"[W]hen the press was delivered to the customer, it had no point of operation. It was not sold with a die. Literally tens of thousands of different size and shape dies can be added to make millions of different sizes and shape products. Point of operation guarding has to be provided by the user, according to what he is using the press for. "... There is no such thing as an interlock moveable barrier guard which had been developed by 1968 [the date of the machine's delivery], which could have been placed on the press by the manufacturer which would have been suitable for any use. That fact has been recognized by the authors of the OSHA standards and the ANSI standards, because they place the responsibility of guarding the point of operation on the user of the press. "It was industry practice for the user to put something of sufficient strength in the die space area to prevent the ram from descending when the dies were being changed or maintained. It is not necessary that an electrically actuated die block be used for that purpose. Most users choose to make their own die blocks to use for that purpose. OSHA requirements clearly place the responsibility for the selection and use of die blocks upon the press user. I am not aware of any manufacturer who was selling this size press in 1968 who offered a light weight, electrically actuated die block for sale with the press. Electrically actuated die blocks were later offered as an option to the purchaser of presses, but they are seldom used on a press this small. "Operating instructions would have been provided with the machine, but since this press had been totally modified before the accident, the operating instructions provided with the machine would no longer have been suitable or applicable to the press as modified. Our records indicate that Rouselle was not involved in the modification or consulted before the modification."

*306 Fenley argues that Greenwood's affidavit presents a material question of fact as to whether Rouselle was negligent in failing to provide the proper guards, blocks, and warnings on the press. Even assuming such a question to exist in spite of Schwarz's affidavit that such items are the responsibility of the user, not the manufacturer, we find that the trial court did not err in holding, as a matter of law, that there was no liability on the part of these defendants because the substantial modifications to the press constituted a superseding cause of the accident.

The rigging of the press to operate with one palm button was not the only change that decreased the safety of the press. James Brooks, the electrician who modified the press for Fenley's employer, testified regarding the changes made. He had been installing new electrical equipment and controls supplied by Rockford Safety Equipment. The press in question was the last to have its controls changed, and Fenley's employer instructed him to get this press running the best way he could, so that it could be used temporarily. He did not install the controls specified by Rockford Safety Equipment.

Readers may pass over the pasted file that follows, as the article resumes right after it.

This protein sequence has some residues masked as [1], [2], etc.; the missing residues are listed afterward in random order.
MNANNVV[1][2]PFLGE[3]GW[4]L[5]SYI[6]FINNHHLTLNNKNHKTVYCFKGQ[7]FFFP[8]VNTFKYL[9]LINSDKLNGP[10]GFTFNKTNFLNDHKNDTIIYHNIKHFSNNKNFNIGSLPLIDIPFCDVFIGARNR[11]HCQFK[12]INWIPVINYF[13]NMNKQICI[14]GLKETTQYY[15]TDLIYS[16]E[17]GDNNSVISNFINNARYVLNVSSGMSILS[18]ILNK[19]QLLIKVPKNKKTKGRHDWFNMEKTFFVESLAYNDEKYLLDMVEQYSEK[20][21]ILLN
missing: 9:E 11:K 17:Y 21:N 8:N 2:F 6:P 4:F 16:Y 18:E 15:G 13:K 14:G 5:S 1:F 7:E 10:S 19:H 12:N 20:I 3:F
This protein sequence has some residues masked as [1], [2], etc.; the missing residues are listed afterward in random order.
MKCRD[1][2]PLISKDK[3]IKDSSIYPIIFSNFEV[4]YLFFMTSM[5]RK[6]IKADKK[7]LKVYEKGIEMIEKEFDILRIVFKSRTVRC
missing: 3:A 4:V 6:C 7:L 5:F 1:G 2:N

For one operator, the press should have had two palm buttons wired in series so that the machine could operate only when the operator had both hands on the buttons. The buttons required guards so that they could not be pressed accidentally, but the guard was not in place on the button that caused the accident. The control box had interlocks to require the use of both buttons, but Brooks had bypassed the interlocks. He also testified that an anti-tie-down circuit was not wired, but did not specify how that made the machine less safe. The motor start circuit was also bypassed. Brooks was asked, "When the motor had been turned to the off position, and if the motor start circuit had been wired properly, could the press have been actuated?" He answered, "No." There is evidence in the record that Fenley may have turned the motor off before attempting to change dies, but did not wait for the motor to stop completely, and that the press could operate as long as the motor was still turning.

Thus, it can be seen that Fenley's employer had caused numerous safety devices on the machine to be deactivated and had made the machine operate in a very different manner than it had when it left the control of Rouselle and Pearl Equipment.

Both Casrell v. Altec Industries, Inc., 335 So. 2d 128 (Ala.1976), and its companion case, Atkins v. American Motors Corp., 335 So. 2d 134 (Ala.1976), in recognizing the AEMLD, mentioned or implied that substantial alteration could be a defense to a claim of manufacturer's liability. See Casrell at 132-33; Atkins at 139. Williams v. Michelin Tire Co., 496 So. 2d 743 (Ala. 1986), held that a tire manufacturer could not be held responsible for the blowout of one of its tires that had been recapped, relying on the principle of substantial alteration. See also Sears, Roebuck & Co. v. Haven Hills Farm, Inc., 395 So. 2d 991 (Ala.1981).

Defendants, in their excellent brief, cite the following cases from other jurisdictions applying the concept of substantial alteration (the first four involve machine presses): Temple v. Wean United, Inc., 50 Ohio St.2d 317, 364 N.E.2d 267 (1977); Hardy v. Hull Corp., 446 F.2d 34 (9th Cir.1971); Hanlon v. Cyril Bath Co., 541 F.2d 343 (3d Cir.1975); Verson Allsteel Press Co. v. Garner, 261 Ark. 133, 547 S.W.2d 411 (1977); Talley v. City Tank Corp., 158 Ga.App. 130, 279 S.E.2d 264 (1981); Southwire Co. v. Beloit Eastern Corp., 370 F. Supp. 842 (E.D.Pa.1974).

The trial court correctly applied the law to the undisputed facts in this case to hold that the plaintiffs could not recover against these defendants because of the substantial alterations of the press. We pretermit consideration of the contributory negligence issue.




[1] The wife made a derivative claim for loss of consortium; because her claim is derivative only, we shall refer solely to Mr. Fenley as plaintiff.